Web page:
At last year’s Television Critics’ Association Summer Press Tour, FX President John Landgraf made the biggest executive splash with the idea of “peak TV,” which tapped into the broader cultural anxiety about the sheer volume of television content. Landgraf gave himself a high bar to clear when he took the stage for TCA’s Winter Press Tour, and while his comments are unlikely to resonate as widely, they’ll be particularly interesting to fans of the network’s most acclaimed show, Louie.
Landgraf was asked about the future of Louie, which has been on hold since creator Louis C.K. announced an indefinite hiatus following season five, and he was not completely certain the hiatus would end at all. “He certainly hasn’t promised me any more seasons,” said Landgraf, adding that Louie will only return if and when its star is ready to make more of it. Because the show is autobiographical, Landgraf said, C.K. could theoretically do a new season every other year, every three years, or really at any interval that seems most logistically feasible and creatively fulfilling for him. (For his part, when C.K. took the stage to talk about Baskets, he said he’s theoretically open to making the show when he’s 60, if anyone’s interested in a darkly comic equivalent to the Up series.)
But Landgraf suggested that Louie’s hiatus could be more like that of a long-running band that goes on “indefinite hiatus,” which certainly can be, but isn’t necessarily, a euphemistic way of saying the project is done forever. Put another way, the age of peak TV could lead to the idea of “intermittent TV,” when networks and creatives are finally willing to accept that the sheer volume of competition might mean trusting audiences to watch the million other shows out there until their shows can return in top form. That would explain the relatively positive fan response to news that Fargo won’t be returning for a third installment until sometime in 2017, which creator Noah Hawley has said is the best time frame in order to ensure consistent quality.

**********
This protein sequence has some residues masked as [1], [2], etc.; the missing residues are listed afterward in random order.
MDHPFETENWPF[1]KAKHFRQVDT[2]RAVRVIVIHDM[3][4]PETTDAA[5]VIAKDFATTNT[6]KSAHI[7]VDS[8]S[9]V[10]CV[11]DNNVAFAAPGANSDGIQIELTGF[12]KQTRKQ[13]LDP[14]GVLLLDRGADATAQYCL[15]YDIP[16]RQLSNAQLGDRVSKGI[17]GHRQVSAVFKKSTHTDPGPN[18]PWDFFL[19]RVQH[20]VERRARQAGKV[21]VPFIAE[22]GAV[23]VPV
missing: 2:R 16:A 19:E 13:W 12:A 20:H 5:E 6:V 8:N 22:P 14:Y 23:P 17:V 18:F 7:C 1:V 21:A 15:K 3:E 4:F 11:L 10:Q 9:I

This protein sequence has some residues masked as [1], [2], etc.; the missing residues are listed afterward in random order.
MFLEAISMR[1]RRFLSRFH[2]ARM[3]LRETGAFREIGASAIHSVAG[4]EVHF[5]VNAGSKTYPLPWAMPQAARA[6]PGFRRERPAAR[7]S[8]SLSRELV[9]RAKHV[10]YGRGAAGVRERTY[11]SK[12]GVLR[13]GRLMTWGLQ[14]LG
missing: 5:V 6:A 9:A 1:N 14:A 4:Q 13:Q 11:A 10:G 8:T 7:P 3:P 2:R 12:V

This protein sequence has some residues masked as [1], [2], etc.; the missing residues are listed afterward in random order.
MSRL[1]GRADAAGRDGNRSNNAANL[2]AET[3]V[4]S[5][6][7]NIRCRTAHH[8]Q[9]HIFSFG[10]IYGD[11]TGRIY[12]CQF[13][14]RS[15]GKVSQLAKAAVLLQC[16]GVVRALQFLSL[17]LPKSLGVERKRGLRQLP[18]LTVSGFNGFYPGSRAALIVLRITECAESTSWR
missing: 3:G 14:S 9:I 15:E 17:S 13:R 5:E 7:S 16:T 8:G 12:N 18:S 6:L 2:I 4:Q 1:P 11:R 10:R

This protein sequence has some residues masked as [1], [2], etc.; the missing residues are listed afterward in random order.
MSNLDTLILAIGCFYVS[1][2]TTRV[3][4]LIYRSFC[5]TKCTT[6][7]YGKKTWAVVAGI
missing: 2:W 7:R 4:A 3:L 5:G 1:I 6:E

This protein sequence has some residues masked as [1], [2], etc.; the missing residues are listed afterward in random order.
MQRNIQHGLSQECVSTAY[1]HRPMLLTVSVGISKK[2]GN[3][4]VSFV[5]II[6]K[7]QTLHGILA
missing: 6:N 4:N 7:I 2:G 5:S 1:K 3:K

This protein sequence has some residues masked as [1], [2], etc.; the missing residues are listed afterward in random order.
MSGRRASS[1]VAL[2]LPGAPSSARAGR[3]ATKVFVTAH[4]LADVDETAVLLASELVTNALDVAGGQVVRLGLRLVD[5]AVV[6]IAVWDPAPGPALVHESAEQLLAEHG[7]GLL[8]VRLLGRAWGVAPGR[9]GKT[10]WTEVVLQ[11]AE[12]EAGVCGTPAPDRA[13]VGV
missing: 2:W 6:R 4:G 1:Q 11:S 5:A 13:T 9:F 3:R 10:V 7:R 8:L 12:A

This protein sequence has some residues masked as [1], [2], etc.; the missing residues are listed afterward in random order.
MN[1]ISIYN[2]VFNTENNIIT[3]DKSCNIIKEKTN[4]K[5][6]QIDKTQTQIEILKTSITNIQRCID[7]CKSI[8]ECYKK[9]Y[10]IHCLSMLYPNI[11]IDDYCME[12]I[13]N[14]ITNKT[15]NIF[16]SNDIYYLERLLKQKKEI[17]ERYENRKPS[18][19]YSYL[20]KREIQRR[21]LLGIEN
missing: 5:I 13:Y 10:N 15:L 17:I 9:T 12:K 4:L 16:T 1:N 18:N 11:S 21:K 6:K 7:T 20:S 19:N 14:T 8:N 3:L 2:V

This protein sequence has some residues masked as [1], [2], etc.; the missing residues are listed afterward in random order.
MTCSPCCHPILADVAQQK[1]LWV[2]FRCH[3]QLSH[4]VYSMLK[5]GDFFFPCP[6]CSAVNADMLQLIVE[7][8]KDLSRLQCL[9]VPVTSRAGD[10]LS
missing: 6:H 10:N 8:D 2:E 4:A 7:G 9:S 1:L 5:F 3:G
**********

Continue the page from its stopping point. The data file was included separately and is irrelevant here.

“I’m starting to feel like the process of making television can be much more fluid,” Landgraf said, forecasting an evolution toward television scheduling in which networks “follow the voice, the timing, the schedule, and the needs of the creative people rather than mold themselves into a predetermined business structure where they have to be creative on demand. To me that’s a recipe for mediocrity.”
Landgraf’s comments echo those recently made by Michael Lombardo, HBO’s president of programming, who suggested True Detective had a wobbly second season because creator Nic Pizzolatto was pressured to bring the show back before the story was cooked in the middle. “[W]hen we tell somebody to hit an air date as opposed to allowing the writing to find its own natural resting place, when it’s ready, when it’s baked—we’ve failed,” Lombardo said.
All totaled, the comments signal another shift in thinking, as television settles into its auteurish age. Television storytellers are starting to demand the same level of latitude as someone like George R.R. Martin, who said he received an outpouring of fan support when he announced he couldn’t deliver Winds Of Winter prior to the season six premiere of Game Of Thrones. Given the real world realities of television storytelling—contractual wrangling and whatnot—television may never be music or literature, but Louie fans should take comfort in Landgraf’s suggestion that several “not yets” might not equal a “never.”